Session Abstract: The Sun Small Programmable Object Technology (Sun SPOT) is a commercially available, small wireless sensor that runs a version of Java technology called Squawk that is compliant with Java Platform, Micro Edition (Java ME). Users of the Sun SPOT and those interested in finding out about the platform are encouraged to come to this session and meet each other.

The Sun SPOT platform, developed at Sun Laboratories, is a small, battery-powered wireless device with an application development environment based on the Java programming language. The Sun SPOT, smaller than a deck of cards, comes equipped with a 32-bit ARM processor and an IEEE 802.15.4 radio for wireless communication. Stackable boards include sensors and actuators such as accelerometers, light detectors, temperature sensors, LEDs, push buttons, and general I/O pins. The device can be duty-cycled to run for months on a single charge of its rechargeable battery. The small-footprint Java virtual machine, called Squawk, can host multiple applications concurrently and requires no underlying operating system. The full platform includes tools for programming, deploying, configuring, monitoring, and debugging a network of Sun SPOTs.

The session is informally structured and includes several demos and presentations on existing Sun SPOT projects. Speakers include members of the Sun Laboratories Sun SPOT team as well as members of the Sun SPOT community. Those thinking of using the Sun SPOT for specific applications are encouraged to describe their ideas to the group, so it can discuss the suitability of the platform for the application. Attendees will find fruitful contacts and should leave with their questions answered.

Thanks John Gage! and JavaOne 2008

It was a great JavaOne in 2008 . It was very memorable on a number of fronts.

Below was the night of CommunityOne where ten of us on the System Engineering (SE) side of the house in Americas Software Practice went out for a nice dinner.

Above, starting on the left and going clockwise is Jeff Bounds, Pavan Venkatesh, Bill Green, Michael Drevna, Bruce Haddon, Peter Gratzer, Dave Edstrom, Jim Hoffmann, Ron Gregory and Scott Fehrman.

Above is Rich Green, James Gosling, John Gage (holding a Gold Duke Award) Jonathan Schwartz and Chris Melissinos on stage at JavaOne 2008 (video here) after Jonathan presented John with a Gold Duke Award.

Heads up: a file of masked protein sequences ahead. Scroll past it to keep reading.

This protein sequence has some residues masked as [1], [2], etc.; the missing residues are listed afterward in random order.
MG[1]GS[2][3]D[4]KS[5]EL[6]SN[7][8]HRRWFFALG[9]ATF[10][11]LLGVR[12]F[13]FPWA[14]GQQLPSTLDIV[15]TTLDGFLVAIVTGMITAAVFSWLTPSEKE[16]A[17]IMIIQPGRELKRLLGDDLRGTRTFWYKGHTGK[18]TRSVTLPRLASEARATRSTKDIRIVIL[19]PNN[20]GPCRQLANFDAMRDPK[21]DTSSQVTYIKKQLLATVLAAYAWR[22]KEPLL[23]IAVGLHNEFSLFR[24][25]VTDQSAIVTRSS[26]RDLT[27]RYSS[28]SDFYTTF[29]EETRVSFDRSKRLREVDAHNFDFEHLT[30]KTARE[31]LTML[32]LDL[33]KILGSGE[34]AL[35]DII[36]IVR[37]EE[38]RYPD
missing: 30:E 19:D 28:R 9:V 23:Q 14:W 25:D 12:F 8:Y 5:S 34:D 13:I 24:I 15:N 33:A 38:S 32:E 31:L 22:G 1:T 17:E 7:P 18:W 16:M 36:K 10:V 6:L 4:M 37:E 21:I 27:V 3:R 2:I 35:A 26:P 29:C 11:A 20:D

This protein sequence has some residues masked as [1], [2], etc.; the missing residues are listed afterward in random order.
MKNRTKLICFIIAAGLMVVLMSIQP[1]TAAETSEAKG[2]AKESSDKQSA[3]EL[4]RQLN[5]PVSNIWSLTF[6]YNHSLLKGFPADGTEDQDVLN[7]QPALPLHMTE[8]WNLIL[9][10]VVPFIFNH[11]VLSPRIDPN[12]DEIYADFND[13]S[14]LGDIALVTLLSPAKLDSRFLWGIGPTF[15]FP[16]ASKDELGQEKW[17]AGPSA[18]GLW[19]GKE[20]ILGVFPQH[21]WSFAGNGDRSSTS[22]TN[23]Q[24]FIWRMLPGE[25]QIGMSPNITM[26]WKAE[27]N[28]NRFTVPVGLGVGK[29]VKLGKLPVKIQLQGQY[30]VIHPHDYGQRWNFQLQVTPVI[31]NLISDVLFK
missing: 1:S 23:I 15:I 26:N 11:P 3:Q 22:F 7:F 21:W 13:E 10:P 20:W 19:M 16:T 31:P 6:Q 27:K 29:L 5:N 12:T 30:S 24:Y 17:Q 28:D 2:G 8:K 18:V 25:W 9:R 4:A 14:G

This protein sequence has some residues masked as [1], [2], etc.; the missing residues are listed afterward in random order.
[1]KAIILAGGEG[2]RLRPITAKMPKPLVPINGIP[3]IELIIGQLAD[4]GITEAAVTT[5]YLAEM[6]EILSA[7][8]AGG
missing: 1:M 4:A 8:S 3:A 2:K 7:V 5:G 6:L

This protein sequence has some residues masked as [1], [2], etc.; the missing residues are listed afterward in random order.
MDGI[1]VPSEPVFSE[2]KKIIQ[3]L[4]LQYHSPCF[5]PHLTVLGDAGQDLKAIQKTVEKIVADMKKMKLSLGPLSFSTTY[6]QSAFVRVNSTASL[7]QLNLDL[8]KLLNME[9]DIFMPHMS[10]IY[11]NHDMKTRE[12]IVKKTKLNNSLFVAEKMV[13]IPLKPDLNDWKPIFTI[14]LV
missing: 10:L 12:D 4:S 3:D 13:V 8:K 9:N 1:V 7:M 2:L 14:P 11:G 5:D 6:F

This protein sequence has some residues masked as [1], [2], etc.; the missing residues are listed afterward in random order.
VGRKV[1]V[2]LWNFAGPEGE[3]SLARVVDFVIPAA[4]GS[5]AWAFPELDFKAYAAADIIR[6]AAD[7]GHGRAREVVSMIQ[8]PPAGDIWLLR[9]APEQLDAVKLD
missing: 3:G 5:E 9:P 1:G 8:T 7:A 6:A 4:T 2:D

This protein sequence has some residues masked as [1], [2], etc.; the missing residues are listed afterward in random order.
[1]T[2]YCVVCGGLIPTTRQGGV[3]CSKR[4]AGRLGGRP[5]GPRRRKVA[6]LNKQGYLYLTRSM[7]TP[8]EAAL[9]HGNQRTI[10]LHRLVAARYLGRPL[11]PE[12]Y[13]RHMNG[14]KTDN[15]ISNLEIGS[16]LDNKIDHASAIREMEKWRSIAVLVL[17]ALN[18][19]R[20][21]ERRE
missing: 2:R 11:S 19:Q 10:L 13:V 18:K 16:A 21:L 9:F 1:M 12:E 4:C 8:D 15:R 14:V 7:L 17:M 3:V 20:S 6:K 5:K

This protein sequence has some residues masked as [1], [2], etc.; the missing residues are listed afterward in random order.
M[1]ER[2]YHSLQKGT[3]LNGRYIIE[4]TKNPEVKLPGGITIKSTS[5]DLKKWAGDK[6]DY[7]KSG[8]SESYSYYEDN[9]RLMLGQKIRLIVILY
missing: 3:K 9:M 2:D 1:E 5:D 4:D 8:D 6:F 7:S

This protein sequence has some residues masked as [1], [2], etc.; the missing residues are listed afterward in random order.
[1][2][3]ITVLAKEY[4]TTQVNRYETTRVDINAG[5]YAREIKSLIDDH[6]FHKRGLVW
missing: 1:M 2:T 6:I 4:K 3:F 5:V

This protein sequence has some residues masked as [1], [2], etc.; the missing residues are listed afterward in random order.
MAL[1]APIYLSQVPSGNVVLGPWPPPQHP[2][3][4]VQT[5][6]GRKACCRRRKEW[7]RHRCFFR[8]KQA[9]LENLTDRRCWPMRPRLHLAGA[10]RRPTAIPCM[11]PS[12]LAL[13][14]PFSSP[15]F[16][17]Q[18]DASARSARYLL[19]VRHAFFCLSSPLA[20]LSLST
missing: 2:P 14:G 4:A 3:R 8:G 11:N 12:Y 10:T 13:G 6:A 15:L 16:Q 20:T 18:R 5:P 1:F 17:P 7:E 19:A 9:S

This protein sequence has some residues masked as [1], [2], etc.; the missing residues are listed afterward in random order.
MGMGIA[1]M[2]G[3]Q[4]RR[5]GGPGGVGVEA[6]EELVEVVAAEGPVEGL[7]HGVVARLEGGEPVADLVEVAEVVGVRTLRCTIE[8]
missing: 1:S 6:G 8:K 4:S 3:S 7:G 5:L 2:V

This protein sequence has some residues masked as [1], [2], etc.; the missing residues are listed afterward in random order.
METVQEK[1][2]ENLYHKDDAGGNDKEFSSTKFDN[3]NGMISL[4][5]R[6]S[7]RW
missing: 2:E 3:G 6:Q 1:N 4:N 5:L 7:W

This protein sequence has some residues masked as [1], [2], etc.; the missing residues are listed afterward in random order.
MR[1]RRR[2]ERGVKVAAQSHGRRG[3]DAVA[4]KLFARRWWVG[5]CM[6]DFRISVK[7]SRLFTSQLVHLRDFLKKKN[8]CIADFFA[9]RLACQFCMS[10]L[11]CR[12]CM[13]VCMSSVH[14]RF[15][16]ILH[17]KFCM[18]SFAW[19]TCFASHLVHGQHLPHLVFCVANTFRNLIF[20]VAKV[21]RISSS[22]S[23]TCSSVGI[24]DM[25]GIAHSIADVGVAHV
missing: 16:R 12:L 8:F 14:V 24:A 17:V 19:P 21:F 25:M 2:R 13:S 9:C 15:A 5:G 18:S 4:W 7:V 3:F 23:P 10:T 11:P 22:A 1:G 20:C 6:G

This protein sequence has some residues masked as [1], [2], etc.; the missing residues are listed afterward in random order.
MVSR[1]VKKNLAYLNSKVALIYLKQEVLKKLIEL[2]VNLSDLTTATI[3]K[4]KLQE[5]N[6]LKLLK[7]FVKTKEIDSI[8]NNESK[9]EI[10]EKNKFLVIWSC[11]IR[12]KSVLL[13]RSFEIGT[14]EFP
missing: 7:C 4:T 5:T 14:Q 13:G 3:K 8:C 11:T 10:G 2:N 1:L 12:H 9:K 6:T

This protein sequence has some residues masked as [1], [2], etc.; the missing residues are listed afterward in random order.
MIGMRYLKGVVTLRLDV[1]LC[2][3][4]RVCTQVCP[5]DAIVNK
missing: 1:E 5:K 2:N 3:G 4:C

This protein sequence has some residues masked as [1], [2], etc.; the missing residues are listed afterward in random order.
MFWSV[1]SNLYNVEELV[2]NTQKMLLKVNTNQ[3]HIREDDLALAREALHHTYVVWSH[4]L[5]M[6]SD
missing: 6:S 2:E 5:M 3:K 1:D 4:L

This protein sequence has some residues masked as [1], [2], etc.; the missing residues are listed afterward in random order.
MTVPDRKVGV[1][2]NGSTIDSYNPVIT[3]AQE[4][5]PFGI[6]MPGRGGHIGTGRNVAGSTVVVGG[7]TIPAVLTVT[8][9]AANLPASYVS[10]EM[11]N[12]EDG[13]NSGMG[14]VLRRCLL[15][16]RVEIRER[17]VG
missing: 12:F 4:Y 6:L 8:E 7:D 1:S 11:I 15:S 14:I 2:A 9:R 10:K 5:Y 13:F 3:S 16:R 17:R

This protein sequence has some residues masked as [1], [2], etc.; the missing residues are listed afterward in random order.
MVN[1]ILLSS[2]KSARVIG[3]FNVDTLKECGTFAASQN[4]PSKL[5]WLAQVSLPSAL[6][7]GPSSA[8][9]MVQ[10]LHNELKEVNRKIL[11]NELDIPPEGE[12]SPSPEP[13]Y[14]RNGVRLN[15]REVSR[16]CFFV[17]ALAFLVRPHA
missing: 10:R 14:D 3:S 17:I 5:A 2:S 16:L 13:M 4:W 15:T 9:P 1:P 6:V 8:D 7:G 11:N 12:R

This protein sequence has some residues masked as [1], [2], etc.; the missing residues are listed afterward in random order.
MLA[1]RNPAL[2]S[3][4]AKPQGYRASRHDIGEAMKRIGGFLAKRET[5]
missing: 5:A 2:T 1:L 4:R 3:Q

John Gage is the most amazing person I have ever met. John is Sun employee #21, the first Sales Rep at Sun, The creator of Net Day, the person who coined Sun's tag line "The Network Is The Computer", “the most connected person ever" as Scott McNealy stated on the last day of JavaOne, the person who did more for Java than anyone else on planet Earth. Yes, James Gosling is known as the Father of Java, but IMHO, without John Gage, Java would have just been another language and not the dominant programming language that it is today. Without John Gage out there explaining the vision of Java, I really don't think Java would have won purely on its programming excellence.

This list of John Gage's accomplishments just go on, and on, and on... I have personally heard John Gage and Bill Joy tell the story on how John came up with Sun's tag line on a train ride in China. That tagline has and will forever stand the test of time. As a matter of fact, at the Odyessys in Technology - Sun Founder Panel that was held to honor the history of Sun Microsystems on January 11 th, 2006 at the Computer History Museum, I was the person that went to the microphone and asked John and Bill to retell that story. You can watch the video here.

I have often said that if I had to make a slow train trip across the United States and I had to make a choice between having a super model next to me or John Gage – I would choose John Gage in a femtosecond. John would be able to tell amazing and true stories for the entire trip of places he has been, famous people he has met and remarkable things he has done. BTW, I would make the same choice even if I was single :-)

Thanks for everything John Gage!

Above is Jonathan Schwartz, CEO for Sun Microsystems, John Edstrom, Sun Microsystems Campus Ambassador for Virginia Tech (as well as Campus Ambassador of the Month for Sun in February of this year) and James Gosling, the Father of Java. Oh yeah, I nearly forgot, John is my oldest son as well :-) Thanks to Jonathan and James for taking time out of their busy schedule for a picture with John.

A very special thanks to Chris Melissinos for taking time out of his busy JavaOne schedule to speak with my son John and introducing John to Jonathan and James.